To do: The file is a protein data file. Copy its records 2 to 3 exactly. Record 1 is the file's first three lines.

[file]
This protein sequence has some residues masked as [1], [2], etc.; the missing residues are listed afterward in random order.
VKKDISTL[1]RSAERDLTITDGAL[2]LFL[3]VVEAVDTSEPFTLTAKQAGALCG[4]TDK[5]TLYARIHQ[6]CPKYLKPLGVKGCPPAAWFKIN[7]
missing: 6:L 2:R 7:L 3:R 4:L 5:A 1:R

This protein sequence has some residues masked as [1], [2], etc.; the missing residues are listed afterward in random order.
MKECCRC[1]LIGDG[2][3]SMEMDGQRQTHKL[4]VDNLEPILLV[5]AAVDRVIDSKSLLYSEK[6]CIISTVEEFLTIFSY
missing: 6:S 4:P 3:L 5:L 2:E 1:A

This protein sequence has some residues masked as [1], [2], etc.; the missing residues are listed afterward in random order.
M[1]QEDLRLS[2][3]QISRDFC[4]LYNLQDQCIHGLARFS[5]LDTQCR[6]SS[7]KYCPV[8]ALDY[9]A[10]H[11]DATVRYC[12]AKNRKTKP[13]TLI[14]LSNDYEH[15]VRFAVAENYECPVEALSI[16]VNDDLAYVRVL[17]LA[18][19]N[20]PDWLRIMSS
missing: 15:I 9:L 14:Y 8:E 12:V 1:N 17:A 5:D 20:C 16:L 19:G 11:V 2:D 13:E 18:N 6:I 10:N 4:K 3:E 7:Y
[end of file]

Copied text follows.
This protein sequence has some residues masked as [1], [2], etc.; the missing residues are listed afterward in random order.
MKECCRC[1]LIGDG[2][3]SMEMDGQRQTHKL[4]VDNLEPILLV[5]AAVDRVIDSKSLLYSEK[6]CIISTVEEFLTIFSY
missing: 6:S 4:P 3:L 5:L 2:E 1:A

This protein sequence has some residues masked as [1], [2], etc.; the missing residues are listed afterward in random order.
M[1]QEDLRLS[2][3]QISRDFC[4]LYNLQDQCIHGLARFS[5]LDTQCR[6]SS[7]KYCPV[8]ALDY[9]A[10]H[11]DATVRYC[12]AKNRKTKP[13]TLI[14]LSNDYEH[15]VRFAVAENYECPVEALSI[16]VNDDLAYVRVL[17]LA[18][19]N[20]PDWLRIMSS
missing: 15:I 9:L 14:Y 8:E 12:V 1:N 17:A 5:D 20:C 16:L 19:G 11:V 2:D 13:E 18:N 6:I 10:N 4:K 3:E 7:Y